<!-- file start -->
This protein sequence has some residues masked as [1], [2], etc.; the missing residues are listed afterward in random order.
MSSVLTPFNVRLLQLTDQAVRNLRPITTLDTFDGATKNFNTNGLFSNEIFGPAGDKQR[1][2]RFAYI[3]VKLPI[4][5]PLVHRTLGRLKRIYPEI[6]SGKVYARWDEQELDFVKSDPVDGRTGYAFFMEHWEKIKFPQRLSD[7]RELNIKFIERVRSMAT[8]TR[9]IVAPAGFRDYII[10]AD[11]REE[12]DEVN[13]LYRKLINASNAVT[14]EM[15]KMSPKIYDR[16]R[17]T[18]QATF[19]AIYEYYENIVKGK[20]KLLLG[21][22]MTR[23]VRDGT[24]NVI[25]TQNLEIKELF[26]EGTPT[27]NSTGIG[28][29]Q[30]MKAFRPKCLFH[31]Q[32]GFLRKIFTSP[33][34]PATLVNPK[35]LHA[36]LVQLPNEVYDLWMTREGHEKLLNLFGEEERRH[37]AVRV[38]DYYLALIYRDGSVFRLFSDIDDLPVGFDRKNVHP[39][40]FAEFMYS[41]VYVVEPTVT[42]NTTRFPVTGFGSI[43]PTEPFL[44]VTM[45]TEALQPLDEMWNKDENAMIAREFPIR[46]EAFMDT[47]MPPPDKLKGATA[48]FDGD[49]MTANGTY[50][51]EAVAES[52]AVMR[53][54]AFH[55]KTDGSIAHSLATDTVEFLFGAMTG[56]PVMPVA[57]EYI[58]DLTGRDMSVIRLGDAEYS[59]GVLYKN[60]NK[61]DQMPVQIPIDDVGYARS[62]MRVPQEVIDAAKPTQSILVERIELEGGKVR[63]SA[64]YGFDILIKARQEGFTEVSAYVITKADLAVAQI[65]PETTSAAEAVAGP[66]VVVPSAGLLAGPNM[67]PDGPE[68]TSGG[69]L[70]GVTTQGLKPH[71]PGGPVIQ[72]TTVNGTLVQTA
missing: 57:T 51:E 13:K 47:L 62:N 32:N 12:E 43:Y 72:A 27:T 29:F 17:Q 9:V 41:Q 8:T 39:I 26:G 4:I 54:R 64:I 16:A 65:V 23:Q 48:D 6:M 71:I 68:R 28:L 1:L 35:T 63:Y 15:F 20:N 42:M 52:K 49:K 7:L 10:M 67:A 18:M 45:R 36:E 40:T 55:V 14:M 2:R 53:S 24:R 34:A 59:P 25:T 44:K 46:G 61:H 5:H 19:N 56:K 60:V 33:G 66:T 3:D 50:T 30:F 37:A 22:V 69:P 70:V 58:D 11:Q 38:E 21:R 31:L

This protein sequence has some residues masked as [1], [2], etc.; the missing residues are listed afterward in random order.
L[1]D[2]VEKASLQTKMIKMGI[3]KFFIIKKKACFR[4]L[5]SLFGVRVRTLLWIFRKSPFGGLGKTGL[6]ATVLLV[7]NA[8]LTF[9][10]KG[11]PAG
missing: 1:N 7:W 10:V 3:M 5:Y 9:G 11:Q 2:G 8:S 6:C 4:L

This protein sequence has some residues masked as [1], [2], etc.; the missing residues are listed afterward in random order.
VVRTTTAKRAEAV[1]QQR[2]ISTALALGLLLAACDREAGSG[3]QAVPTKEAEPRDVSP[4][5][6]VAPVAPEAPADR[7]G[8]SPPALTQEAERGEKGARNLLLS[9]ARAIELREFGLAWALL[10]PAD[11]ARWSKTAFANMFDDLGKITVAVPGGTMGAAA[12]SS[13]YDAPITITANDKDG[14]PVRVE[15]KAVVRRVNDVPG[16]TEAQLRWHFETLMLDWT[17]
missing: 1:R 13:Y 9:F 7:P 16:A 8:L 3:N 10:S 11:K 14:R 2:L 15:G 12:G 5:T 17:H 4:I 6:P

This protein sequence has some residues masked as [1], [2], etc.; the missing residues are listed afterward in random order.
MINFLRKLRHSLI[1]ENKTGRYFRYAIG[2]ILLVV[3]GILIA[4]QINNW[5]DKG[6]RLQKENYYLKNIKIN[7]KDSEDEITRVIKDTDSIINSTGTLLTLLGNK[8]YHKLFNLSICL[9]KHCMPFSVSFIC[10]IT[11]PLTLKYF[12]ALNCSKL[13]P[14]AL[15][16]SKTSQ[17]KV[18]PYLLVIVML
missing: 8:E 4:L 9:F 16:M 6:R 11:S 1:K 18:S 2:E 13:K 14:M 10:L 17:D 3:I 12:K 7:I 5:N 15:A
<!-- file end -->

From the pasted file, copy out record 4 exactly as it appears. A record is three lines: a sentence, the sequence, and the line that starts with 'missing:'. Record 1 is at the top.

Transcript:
This protein sequence has some residues masked as [1], [2], etc.; the missing residues are listed afterward in random order.
MINFLRKLRHSLI[1]ENKTGRYFRYAIG[2]ILLVV[3]GILIA[4]QINNW[5]DKG[6]RLQKENYYLKNIKIN[7]KDSEDEITRVIKDTDSIINSTGTLLTLLGNK[8]YHKLFNLSICL[9]KHCMPFSVSFIC[10]IT[11]PLTLKYF[12]ALNCSKL[13]P[14]AL[15][16]SKTSQ[17]KV[18]PYLLVIVML
missing: 8:E 4:L 9:F 16:M 6:R 11:S 1:K 18:S 2:E 13:K 14:M 10:L 17:D 3:I 12:K 7:I 5:N 15:A